Occupational PAH exposures during prescribed pile burns

M. S. Robinson, T. R. Anthony, S. R. Littau, P. Herckes, X. Nelson, G. S. Poplin, J. L. Burgess

Research output: Contribution to journalArticlepeer-review

41 Scopus citations


Wildland firefighters are exposed to particulate matter and gases containing polycyclic aromatic hydrocarbons (PAHs), many of which are known carcinogens. Our objective was to evaluate the extent of firefighter exposure to particulate and PAHs during prescribed pile burns of mainly ponderosa pine slash and determine whether these exposures were correlated with changes in urinary 1-hydroxypyrene (1-HP), a PAH metabolite. Personal and area sampling for particulate and PAH exposures were conducted on the White Mountain Apache Tribe reservation, working with 21 Bureau of Indian Affairs/Fort Apache Agency wildland firefighters during the fall of 2006. Urine samples were collected pre- and post-exposure and pulmonary function was measured. Personal PAH exposures were detectable for only 3 of 16 PAHs analyzed: naphthalene, phenanthrene, and fluorene, all of which were identified only in vapor-phase samples. Condensed-phase PAHs were detected in PM2.5 area samples (20 of 21 PAHs analyzed were detected, all but naphthalene) at concentrations below 1 μg m -3. The total PAH/PM2.5 mass fractions were roughly a factor of two higher during smoldering (1.06 ± 0.15) than ignition (0.55 ± 0.04 μg mg-1). There were no significant changes in urinary 1-HP or pulmonary function following exposure to pile burning. In summary, PAH exposures were low in pile burns, and urinary testing for a PAH metabolite failed to show a significant difference between baseline and post-exposure measurements.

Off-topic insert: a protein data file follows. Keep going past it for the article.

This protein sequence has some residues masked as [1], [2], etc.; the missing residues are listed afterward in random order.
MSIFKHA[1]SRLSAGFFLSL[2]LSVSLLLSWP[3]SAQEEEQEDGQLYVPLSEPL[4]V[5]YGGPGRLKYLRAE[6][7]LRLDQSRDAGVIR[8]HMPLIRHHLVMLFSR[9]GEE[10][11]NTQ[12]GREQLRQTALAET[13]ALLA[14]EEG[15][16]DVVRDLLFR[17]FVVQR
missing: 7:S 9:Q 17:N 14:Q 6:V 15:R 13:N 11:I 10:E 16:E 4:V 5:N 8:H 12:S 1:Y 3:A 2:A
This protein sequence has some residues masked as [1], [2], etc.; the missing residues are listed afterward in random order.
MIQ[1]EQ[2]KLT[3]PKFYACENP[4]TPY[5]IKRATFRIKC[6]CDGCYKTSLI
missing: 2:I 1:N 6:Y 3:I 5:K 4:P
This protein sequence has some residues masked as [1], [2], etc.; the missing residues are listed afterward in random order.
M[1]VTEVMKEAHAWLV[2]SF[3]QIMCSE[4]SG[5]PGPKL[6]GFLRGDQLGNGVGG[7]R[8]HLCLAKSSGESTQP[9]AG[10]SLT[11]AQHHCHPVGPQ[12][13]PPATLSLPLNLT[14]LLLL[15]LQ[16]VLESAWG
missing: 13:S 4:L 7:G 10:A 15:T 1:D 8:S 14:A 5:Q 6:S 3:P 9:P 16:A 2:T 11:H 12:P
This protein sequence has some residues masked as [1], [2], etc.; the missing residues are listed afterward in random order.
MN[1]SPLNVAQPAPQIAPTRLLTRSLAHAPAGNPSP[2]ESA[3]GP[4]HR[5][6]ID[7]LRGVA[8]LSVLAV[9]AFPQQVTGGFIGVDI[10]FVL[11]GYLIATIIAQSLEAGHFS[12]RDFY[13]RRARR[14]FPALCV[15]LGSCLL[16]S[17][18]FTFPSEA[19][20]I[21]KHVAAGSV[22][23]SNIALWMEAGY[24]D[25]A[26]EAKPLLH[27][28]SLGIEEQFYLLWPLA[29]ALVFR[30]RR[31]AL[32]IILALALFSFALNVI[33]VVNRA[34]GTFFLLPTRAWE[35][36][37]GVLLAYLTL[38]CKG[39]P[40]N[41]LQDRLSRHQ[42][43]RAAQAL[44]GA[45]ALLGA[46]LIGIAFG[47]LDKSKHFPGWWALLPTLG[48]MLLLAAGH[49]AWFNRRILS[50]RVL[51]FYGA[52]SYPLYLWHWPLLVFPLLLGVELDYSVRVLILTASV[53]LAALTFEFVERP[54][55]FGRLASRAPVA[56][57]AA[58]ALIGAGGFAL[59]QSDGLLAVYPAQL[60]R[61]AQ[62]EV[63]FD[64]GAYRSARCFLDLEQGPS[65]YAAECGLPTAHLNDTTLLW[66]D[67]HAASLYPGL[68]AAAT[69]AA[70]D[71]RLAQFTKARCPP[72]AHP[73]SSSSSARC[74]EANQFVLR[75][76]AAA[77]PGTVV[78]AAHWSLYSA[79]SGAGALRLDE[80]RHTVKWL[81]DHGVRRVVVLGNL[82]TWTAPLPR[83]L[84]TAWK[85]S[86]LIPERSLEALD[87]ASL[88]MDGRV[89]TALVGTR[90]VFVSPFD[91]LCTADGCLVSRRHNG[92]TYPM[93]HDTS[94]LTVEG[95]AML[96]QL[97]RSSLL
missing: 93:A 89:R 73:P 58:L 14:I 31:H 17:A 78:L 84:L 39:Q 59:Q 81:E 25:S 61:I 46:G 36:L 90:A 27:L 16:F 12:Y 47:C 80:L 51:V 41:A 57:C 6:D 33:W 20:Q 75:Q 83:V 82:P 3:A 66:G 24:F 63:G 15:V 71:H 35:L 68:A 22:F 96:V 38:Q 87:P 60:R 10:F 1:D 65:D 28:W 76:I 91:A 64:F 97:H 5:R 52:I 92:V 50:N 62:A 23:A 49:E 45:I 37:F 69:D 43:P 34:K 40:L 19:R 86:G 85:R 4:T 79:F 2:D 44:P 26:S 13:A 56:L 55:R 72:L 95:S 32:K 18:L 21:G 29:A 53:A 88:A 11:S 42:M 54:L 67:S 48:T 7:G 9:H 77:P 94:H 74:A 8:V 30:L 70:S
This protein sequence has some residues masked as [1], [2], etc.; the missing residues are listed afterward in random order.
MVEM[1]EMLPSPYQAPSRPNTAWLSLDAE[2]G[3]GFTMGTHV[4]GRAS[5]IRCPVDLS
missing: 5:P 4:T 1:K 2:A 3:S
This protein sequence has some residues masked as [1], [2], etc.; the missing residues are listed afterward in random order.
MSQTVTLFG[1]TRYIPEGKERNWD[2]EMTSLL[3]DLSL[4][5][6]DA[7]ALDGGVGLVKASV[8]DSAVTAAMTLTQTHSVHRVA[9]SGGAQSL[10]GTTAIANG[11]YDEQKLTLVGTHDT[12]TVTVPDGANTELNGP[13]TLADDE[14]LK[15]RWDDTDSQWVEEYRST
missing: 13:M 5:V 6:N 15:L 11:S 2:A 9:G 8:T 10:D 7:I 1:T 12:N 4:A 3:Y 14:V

Original languageEnglish (US)
Pages (from-to)497-508
Number of pages12
JournalAnnals of Occupational Hygiene
Issue number6
StatePublished - Aug 2008


  • Particulate matter
  • Polycyclic aromatic hydrocarbons
  • Prescribed burn
  • Respirable dust
  • Wildland firefighter
  • Wood smoke

ASJC Scopus subject areas

  • Public Health, Environmental and Occupational Health


Dive into the research topics of 'Occupational PAH exposures during prescribed pile burns'. Together they form a unique fingerprint.

Cite this